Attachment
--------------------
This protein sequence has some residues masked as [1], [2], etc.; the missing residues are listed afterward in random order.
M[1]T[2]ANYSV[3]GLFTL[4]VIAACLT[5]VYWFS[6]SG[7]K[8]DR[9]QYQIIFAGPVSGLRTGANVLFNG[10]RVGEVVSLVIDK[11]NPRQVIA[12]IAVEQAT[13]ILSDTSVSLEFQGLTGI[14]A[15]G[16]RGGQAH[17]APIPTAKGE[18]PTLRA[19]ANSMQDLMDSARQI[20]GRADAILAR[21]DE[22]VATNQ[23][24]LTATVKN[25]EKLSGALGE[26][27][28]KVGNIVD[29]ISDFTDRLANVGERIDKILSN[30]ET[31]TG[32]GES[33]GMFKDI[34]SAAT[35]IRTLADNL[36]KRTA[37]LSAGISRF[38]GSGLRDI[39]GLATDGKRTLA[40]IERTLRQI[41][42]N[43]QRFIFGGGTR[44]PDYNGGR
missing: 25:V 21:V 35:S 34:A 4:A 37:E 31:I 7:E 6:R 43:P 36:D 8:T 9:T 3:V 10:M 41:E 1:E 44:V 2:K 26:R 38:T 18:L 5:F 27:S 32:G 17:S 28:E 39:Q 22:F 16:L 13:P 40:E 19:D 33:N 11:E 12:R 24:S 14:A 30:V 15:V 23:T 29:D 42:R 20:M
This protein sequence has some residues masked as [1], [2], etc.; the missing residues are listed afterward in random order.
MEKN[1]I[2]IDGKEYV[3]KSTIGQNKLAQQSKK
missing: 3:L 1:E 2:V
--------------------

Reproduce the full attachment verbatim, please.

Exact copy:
This protein sequence has some residues masked as [1], [2], etc.; the missing residues are listed afterward in random order.
M[1]T[2]ANYSV[3]GLFTL[4]VIAACLT[5]VYWFS[6]SG[7]K[8]DR[9]QYQIIFAGPVSGLRTGANVLFNG[10]RVGEVVSLVIDK[11]NPRQVIA[12]IAVEQAT[13]ILSDTSVSLEFQGLTGI[14]A[15]G[16]RGGQAH[17]APIPTAKGE[18]PTLRA[19]ANSMQDLMDSARQI[20]GRADAILAR[21]DE[22]VATNQ[23][24]LTATVKN[25]EKLSGALGE[26][27][28]KVGNIVD[29]ISDFTDRLANVGERIDKILSN[30]ET[31]TG[32]GES[33]GMFKDI[34]SAAT[35]IRTLADNL[36]KRTA[37]LSAGISRF[38]GSGLRDI[39]GLATDGKRTLA[40]IERTLRQI[41][42]N[43]QRFIFGGGTR[44]PDYNGGR
missing: 25:V 21:V 35:S 34:A 4:A 37:E 31:I 7:E 6:R 43:P 36:D 8:T 9:T 3:V 10:M 41:E 1:E 44:V 2:K 26:R 38:T 18:L 5:F 27:S 32:G 17:S 28:E 39:Q 22:F 16:L 13:P 40:E 19:D 33:N 11:E 12:R 24:S 14:A 30:V 15:V 23:T 29:D 42:R 20:M
This protein sequence has some residues masked as [1], [2], etc.; the missing residues are listed afterward in random order.
MEKN[1]I[2]IDGKEYV[3]KSTIGQNKLAQQSKK
missing: 3:L 1:E 2:V